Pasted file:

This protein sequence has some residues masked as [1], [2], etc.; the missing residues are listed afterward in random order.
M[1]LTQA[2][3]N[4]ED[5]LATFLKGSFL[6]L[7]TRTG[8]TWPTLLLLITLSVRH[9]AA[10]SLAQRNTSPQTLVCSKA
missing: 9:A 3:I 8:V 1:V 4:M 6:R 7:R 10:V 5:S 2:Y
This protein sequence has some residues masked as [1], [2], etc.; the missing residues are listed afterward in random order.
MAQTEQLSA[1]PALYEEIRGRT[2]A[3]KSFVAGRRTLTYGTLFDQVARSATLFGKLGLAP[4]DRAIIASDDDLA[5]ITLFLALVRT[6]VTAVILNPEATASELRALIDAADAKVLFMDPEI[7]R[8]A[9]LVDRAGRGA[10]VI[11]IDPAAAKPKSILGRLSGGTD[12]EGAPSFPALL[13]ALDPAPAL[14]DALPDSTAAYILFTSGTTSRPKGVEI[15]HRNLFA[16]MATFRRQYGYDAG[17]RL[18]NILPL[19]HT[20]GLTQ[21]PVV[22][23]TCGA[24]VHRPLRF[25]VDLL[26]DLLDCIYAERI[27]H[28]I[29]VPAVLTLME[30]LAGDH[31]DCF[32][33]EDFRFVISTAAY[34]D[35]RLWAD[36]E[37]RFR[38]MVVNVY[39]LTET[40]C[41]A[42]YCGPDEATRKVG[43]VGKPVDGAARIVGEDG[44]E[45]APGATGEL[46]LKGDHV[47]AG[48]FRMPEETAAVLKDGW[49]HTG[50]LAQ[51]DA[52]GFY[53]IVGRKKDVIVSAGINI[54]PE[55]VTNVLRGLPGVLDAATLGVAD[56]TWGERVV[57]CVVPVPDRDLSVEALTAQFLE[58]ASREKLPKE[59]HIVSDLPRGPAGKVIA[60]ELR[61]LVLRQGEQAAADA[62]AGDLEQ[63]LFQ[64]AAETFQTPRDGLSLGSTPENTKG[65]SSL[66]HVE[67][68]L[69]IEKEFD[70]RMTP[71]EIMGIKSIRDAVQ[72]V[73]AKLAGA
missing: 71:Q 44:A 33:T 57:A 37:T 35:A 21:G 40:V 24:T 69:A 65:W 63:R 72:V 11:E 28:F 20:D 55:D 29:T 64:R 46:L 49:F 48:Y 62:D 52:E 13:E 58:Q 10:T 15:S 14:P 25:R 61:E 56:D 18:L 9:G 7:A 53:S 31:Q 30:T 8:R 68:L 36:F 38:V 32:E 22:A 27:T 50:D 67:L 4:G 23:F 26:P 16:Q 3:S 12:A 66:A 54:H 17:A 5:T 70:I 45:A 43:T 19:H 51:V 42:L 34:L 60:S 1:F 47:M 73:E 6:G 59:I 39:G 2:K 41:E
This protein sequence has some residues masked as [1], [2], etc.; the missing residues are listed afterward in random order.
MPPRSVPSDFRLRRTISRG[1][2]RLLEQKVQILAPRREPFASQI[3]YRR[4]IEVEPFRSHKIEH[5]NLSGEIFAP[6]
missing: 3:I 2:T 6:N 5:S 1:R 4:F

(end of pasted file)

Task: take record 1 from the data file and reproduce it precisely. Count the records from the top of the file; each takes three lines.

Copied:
This protein sequence has some residues masked as [1], [2], etc.; the missing residues are listed afterward in random order.
M[1]LTQA[2][3]N[4]ED[5]LATFLKGSFL[6]L[7]TRTG[8]TWPTLLLLITLSVRH[9]AA[10]SLAQRNTSPQTLVCSKA
missing: 9:A 3:I 8:V 1:V 4:M 6:R 7:R 10:V 5:S 2:Y